Summit Bus

Mobile App

Summit County, Colorado, offers free public transit service to access ski resorts, lodging, retail areas, and medical centers. To use the service, visitors have to download the bus schedule and route map on the Summit County government website. However, some routes use the same stops on similar schedules causing visitors to take the wrong bus. In addition, due to the weather, buses sometimes arrive late or early which brings great inconvenience to visitors. Based on the design thinking methodology, I created a mobile app prototype that helps visitors use the transit service efficiently.
Individual Project

4 weeks

Research, Persona, Journey Map, User Flow,
Prototype, Wireframe, Testing
I wrote a questionnaire including a total of 20 qualitative and quantitive questions asking about the experience of using the Summit County free public transit system and called three friends who have used the system and live in Denver CO. They are between 35-50 years old, male and female, single and family. During the conversation, I wrote down their answers to the questionnaires.
I wrote down all the answers on sticky notes and grouped them on a wall to make the following affinity map.
According to the research, I found most people would like to relax when they go on a ski vacation. They don't want to be on the slope with a specific schedule. They would like to go whenever they are ready in the morning. And, they just take the bus from A to B, never exchanging the route to somewhere else. After using the free public transit system a couple of times, they will be familiar with the locations and schedules. So, the most hard time was their first time using the system.
• Take time to figure out the bus maps and schedules
• Have to google where is the nearest stop
• Have to check the schedules at different stops
• Wait too long if the bus is running late or early
• No way to know the updated schedules on a bad day
• Different routes use the same stops on the same schedule
I conducted a paper prototype testing with a user to evaluate if my design was effective. The result was a great help to the work. ​​​​​​​
The map & schedule option:
The user spent 8 mins to read the map & schedule. She used Google Map to find out the nearest stop. Then, she checked the Copper Mountain & Frisco timetables to figure out the schedule for the stop. It was a total of 12 mins. 
The first prototype:
On the home screen, users can select route > destination from a dropdown menu. Then, the app shows the information and schedule of the nearest stop on the map. Once users click “GO”, the app navigates users to the stop with the estimated bus arrival time.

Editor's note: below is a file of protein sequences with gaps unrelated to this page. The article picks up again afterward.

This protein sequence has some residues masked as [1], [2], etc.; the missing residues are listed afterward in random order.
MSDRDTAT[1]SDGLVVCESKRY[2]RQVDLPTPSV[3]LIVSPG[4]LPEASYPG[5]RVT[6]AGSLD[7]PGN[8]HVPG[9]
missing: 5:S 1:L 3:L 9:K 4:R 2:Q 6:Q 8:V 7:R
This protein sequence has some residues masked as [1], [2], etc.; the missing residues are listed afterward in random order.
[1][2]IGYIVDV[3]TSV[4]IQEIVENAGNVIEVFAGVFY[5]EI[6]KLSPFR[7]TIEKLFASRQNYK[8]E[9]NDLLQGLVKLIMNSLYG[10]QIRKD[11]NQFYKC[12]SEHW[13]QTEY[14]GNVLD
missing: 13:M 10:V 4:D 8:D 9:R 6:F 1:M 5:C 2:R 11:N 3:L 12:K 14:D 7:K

The second prototype:
On the home screen, there is no dropdown menu. User can zoom in/out of the interactive map and find out the destination, then clicks “GO”. The app navigates users to the nearest stop with the estimated bus arrival time.
The Result:
The user spent 1’22” to finish the test task on the first prototype option, and 54” on the 2nd option. She felt comfortable with the first one because the dropdown menu was easy to use and the information of the nearest stop was showed up after the destination selected. The problem with the 2nd option was the paper prototype could not perform the functionality of the interactive map. The user could not zoom in/out on the paper map and just jumped to the next step directly.

The result showed that both options worked. The both dropdown menu and interactive map were good features of this product. Finally, the user flow was figured out as below.
I completed the final design in Sketch and built the hi-fi prototype in InVision. Then, I conducted the hi-fi prototype test. The user tested the prototype on the iPhone 11. She completed the task in 30” which was faster than the previous paper prototype test.
Reflection &
Next step
Through paper prototype testing, I found that the app could save first-time users 91% of the time compared with the original map and schedule option. Meanwhile, I also learned what the user’s most concerned about which gave me a clear direction for the subsequent design work. In the later hi-fi prototype testing, the app saved the user more than 64% of the time compared to the paper prototype test. However, due to the COVID-19 quarantine, I was only able to find one user doing the tests. If more users perform the tests, I think the result would be more accurate and persuasive.

Next step, I plan to find more users to do the hi-fi prototype test and collect their data and feedback. Then, the data and feedback will be evaluated and analyzed for revamping the product in the next iteration.

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